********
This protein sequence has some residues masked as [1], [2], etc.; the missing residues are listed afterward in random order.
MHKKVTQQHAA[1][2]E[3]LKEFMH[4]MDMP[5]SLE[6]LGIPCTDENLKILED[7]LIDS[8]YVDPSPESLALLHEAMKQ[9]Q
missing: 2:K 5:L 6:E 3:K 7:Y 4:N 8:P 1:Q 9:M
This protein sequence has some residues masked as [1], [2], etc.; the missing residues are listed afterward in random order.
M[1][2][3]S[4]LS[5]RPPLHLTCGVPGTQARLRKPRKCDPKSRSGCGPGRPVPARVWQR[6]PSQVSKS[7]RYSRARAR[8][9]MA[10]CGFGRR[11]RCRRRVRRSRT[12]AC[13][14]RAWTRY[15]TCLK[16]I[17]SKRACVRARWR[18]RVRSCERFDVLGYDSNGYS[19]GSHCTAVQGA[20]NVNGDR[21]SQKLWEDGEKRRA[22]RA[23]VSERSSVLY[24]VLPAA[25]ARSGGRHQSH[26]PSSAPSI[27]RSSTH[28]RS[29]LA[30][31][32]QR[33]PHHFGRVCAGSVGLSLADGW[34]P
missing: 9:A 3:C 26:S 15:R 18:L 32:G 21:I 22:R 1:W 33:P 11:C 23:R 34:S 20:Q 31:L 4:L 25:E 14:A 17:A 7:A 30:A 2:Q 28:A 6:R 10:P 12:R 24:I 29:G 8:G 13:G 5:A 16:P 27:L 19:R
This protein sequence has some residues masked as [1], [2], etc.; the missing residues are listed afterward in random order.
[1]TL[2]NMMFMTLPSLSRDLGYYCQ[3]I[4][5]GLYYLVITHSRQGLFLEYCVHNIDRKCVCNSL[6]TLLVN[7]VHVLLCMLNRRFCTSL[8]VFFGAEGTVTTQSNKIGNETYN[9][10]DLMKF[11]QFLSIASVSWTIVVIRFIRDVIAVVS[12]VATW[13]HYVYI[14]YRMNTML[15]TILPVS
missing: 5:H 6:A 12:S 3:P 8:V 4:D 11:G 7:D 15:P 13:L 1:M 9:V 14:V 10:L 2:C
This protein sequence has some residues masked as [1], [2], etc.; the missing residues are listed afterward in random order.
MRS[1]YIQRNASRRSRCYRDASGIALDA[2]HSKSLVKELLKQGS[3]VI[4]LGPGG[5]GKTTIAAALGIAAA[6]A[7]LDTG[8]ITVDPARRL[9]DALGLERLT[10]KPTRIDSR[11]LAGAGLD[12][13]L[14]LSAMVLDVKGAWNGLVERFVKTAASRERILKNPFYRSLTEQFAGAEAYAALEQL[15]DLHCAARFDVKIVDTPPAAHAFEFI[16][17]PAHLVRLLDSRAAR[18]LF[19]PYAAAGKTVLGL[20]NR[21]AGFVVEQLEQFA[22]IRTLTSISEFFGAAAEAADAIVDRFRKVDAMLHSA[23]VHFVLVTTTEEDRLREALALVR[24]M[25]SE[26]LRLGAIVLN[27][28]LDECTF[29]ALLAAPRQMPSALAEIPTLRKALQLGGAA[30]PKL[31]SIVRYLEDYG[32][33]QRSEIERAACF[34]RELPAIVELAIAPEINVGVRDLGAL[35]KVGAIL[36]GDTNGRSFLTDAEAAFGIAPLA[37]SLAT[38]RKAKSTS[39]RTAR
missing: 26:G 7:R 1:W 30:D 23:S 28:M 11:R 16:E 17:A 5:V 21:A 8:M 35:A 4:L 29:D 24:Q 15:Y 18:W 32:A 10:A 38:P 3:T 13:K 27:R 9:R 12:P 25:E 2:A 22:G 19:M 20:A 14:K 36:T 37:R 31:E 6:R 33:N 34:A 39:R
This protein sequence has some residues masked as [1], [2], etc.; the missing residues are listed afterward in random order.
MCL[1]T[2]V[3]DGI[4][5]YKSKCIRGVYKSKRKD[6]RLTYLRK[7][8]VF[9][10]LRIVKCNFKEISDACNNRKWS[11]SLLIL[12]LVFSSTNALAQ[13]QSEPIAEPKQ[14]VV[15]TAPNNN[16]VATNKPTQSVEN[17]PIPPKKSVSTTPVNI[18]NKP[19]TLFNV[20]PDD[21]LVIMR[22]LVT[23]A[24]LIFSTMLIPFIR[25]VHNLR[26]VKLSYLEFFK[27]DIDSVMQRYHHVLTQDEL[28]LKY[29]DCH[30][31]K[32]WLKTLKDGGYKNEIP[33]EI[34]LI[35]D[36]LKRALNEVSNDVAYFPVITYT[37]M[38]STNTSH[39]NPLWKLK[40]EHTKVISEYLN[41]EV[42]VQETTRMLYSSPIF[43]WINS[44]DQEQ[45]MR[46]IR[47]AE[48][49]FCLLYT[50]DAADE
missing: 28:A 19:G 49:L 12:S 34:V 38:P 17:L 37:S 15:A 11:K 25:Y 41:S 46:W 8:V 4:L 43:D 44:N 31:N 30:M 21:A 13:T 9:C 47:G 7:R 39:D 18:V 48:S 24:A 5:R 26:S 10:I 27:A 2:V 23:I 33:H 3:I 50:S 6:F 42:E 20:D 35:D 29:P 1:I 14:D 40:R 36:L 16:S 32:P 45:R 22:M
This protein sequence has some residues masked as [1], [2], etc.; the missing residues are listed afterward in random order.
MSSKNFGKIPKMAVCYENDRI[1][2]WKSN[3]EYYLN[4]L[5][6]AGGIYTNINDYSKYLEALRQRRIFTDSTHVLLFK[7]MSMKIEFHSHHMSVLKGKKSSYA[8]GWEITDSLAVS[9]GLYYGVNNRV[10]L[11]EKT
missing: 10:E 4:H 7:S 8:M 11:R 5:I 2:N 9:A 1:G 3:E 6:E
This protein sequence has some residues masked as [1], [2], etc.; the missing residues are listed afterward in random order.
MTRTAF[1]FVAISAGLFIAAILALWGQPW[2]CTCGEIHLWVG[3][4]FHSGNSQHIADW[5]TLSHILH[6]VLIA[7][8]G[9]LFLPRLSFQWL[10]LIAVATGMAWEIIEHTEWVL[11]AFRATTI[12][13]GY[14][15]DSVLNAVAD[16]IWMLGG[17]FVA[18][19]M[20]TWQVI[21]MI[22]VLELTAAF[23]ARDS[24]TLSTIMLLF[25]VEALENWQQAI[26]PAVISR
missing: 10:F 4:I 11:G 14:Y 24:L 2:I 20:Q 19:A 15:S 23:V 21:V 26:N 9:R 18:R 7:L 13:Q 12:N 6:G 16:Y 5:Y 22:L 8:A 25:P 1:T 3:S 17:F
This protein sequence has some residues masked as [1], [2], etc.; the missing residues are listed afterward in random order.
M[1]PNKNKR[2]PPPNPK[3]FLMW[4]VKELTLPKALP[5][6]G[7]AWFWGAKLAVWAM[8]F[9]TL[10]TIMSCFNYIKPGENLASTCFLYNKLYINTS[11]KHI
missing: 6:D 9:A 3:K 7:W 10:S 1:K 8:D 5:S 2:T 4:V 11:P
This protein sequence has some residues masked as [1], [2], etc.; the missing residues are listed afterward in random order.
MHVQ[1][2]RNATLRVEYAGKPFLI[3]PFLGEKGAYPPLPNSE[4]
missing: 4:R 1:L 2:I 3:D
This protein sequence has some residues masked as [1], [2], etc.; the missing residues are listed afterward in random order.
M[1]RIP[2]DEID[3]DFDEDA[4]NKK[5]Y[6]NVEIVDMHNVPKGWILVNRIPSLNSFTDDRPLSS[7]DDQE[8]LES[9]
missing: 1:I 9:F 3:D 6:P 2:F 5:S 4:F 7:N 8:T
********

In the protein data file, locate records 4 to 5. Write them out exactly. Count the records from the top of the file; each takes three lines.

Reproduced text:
This protein sequence has some residues masked as [1], [2], etc.; the missing residues are listed afterward in random order.
MRS[1]YIQRNASRRSRCYRDASGIALDA[2]HSKSLVKELLKQGS[3]VI[4]LGPGG[5]GKTTIAAALGIAAA[6]A[7]LDTG[8]ITVDPARRL[9]DALGLERLT[10]KPTRIDSR[11]LAGAGLD[12][13]L[14]LSAMVLDVKGAWNGLVERFVKTAASRERILKNPFYRSLTEQFAGAEAYAALEQL[15]DLHCAARFDVKIVDTPPAAHAFEFI[16][17]PAHLVRLLDSRAAR[18]LF[19]PYAAAGKTVLGL[20]NR[21]AGFVVEQLEQFA[22]IRTLTSISEFFGAAAEAADAIVDRFRKVDAMLHSA[23]VHFVLVTTTEEDRLREALALVR[24]M[25]SE[26]LRLGAIVLN[27][28]LDECTF[29]ALLAAPRQMPSALAEIPTLRKALQLGGAA[30]PKL[31]SIVRYLEDYG[32][33]QRSEIERAACF[34]RELPAIVELAIAPEINVGVRDLGAL[35]KVGAIL[36]GDTNGRSFLTDAEAAFGIAPLA[37]SLAT[38]RKAKSTS[39]RTAR
missing: 26:G 7:R 1:W 30:D 23:S 28:M 11:R 16:E 17:A 5:V 21:A 8:M 35:A 4:L 29:D 24:Q 15:Y 18:W 32:A 10:A 38:P 3:T 13:K 27:R 9:R 12:P 25:E 2:A 22:G 19:M 20:A 14:K 36:T 37:R 31:E 6:R 33:N 34:A 39:R
This protein sequence has some residues masked as [1], [2], etc.; the missing residues are listed afterward in random order.
MCL[1]T[2]V[3]DGI[4][5]YKSKCIRGVYKSKRKD[6]RLTYLRK[7][8]VF[9][10]LRIVKCNFKEISDACNNRKWS[11]SLLIL[12]LVFSSTNALAQ[13]QSEPIAEPKQ[14]VV[15]TAPNNN[16]VATNKPTQSVEN[17]PIPPKKSVSTTPVNI[18]NKP[19]TLFNV[20]PDD[21]LVIMR[22]LVT[23]A[24]LIFSTMLIPFIR[25]VHNLR[26]VKLSYLEFFK[27]DIDSVMQRYHHVLTQDEL[28]LKY[29]DCH[30][31]K[32]WLKTLKDGGYKNEIP[33]EI[34]LI[35]D[36]LKRALNEVSNDVAYFPVITYT[37]M[38]STNTSH[39]NPLWKLK[40]EHTKVISEYLN[41]EV[42]VQETTRMLYSSPIF[43]WINS[44]DQEQ[45]MR[46]IR[47]AE[48][49]FCLLYT[50]DAADE
missing: 28:A 19:G 49:L 12:S 34:V 38:P 17:L 37:S 15:A 11:K 25:Y 41:S 46:W 8:V 4:L 43:D 44:N 31:N 30:M 21:A 13:T 9:C 47:G 7:R 39:D 18:V 48:S 24:A 5:R 26:S 10:I 27:A 2:V 23:I 33:H 3:I 50:S 6:F 42:E 20:D 35:D 29:P 1:I 14:D 40:R 36:L 16:S 32:P 45:R 22:M